OBJECTIVE: The aim of the present review is to critically discuss various surgical implications and level of evidence of most commonly employed bone graft substitutes for spinal fusion.
METHOD: Data was collected via electronic search using "PubMed", "SciFinder", "ScienceDirect", "Google Scholar", "Web of Science" and a library search for articles published in peer-reviewed journals, conferences, and e-books.
RESULTS: Despite having exceptional inherent osteogenic, osteoinductive, and osteoconductive features, clinical acceptability of autografts (patient's own bone) is limited due to several perioperative and postoperative complications i.e., donor-site morbidities and limited graft supply. Alternatively, allografts (bone harvested from cadaver) have shown great promise in achieving acceptable bone fusion rate while alleviating the donor-site morbidities associated with implantation of autografts. As an adjuvant to allograft, demineralized bone matrix (DBM) has shown remarkable efficacy of bone fusion, when employed as graft extender or graft enhancer. Recent advances in recombinant technologies have made it possible to implant growth and differentiation factors (bone morphogenetic proteins) for spinal fusion.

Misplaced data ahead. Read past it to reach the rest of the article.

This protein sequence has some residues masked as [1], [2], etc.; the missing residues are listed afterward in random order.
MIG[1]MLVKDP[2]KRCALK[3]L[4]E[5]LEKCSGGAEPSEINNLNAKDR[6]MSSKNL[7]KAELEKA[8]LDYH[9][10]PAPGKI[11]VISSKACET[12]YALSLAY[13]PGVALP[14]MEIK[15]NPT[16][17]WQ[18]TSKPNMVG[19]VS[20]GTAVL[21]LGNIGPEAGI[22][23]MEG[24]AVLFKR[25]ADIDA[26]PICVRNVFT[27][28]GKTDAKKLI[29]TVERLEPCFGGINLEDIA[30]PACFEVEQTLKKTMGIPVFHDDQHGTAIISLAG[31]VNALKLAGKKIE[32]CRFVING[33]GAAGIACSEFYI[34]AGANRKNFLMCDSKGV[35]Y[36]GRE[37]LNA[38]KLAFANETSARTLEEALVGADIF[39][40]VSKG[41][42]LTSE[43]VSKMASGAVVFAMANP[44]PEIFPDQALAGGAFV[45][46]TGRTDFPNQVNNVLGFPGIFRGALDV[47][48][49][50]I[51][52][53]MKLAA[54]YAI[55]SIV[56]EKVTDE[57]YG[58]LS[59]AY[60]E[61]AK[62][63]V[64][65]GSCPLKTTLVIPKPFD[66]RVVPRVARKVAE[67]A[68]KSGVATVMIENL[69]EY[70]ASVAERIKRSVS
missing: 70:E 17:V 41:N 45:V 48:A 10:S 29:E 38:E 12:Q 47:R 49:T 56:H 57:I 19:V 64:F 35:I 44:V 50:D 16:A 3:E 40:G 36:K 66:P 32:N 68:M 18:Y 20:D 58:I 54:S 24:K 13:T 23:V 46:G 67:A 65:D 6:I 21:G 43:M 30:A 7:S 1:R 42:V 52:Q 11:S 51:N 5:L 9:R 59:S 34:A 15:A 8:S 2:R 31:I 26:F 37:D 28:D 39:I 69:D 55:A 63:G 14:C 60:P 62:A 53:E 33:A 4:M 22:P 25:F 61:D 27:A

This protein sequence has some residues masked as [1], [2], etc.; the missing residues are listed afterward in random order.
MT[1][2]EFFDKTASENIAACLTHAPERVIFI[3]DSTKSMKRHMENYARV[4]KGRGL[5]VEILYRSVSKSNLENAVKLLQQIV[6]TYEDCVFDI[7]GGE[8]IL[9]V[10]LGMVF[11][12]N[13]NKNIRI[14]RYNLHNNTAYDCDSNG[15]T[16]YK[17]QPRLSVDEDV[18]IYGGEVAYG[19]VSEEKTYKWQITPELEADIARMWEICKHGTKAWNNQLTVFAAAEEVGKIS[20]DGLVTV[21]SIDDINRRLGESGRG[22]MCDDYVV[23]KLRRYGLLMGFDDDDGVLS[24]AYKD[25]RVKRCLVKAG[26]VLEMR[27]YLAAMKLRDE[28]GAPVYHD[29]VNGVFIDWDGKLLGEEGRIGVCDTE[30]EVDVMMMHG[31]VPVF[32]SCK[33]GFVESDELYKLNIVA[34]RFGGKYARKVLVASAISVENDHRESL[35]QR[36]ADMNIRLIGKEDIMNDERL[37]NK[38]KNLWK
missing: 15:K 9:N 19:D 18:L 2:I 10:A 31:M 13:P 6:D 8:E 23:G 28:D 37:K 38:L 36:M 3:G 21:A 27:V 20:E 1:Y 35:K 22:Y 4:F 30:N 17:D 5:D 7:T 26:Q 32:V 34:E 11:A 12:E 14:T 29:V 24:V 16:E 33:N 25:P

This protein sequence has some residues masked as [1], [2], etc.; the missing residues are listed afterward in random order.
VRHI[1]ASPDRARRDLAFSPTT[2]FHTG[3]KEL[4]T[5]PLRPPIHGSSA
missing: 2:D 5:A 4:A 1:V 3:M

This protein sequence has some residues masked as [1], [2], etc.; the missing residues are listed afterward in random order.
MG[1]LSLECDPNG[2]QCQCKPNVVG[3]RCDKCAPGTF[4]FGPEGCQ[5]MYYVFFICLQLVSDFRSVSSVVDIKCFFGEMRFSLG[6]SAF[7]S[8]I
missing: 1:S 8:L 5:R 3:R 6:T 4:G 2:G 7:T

CONCLUSION: Selection of a particular bone grafting biotherapy can be rationalized based on the level of spine fusion, clinical experience and preference of orthopaedic surgeon, and prevalence of donor-site morbidities.
Materials and Methods: The study was performed using cell viability assay for mitochondrial dehydrogenase activity in stem cells from human exfoliated deciduous teeth (SHED), after 1, 2, and 3 days of exposure to the biomaterial extracts of varying concentrations. Differences in mean cell viability values were assessed by one-way analysis of variance, followed by Dunnett T3 post hoc test for multiple comparisons (P < 0.05).
Results: The cell viability to Gyp-CHT in low extract concentrations was statistically similar to that of the control and different from that of high extract concentrations. Gyp-5% CHT showed the highest percentage of cell viability with 110.92%, 108.56%, and 109.11%. The cell viability showed a tendency toward increment with low extract concentration and no constant effect of CHT on cell viability toward higher or lower.
Conclusions: Gyp-CHT biomaterial has no cytotoxic effects on the cultured SHED.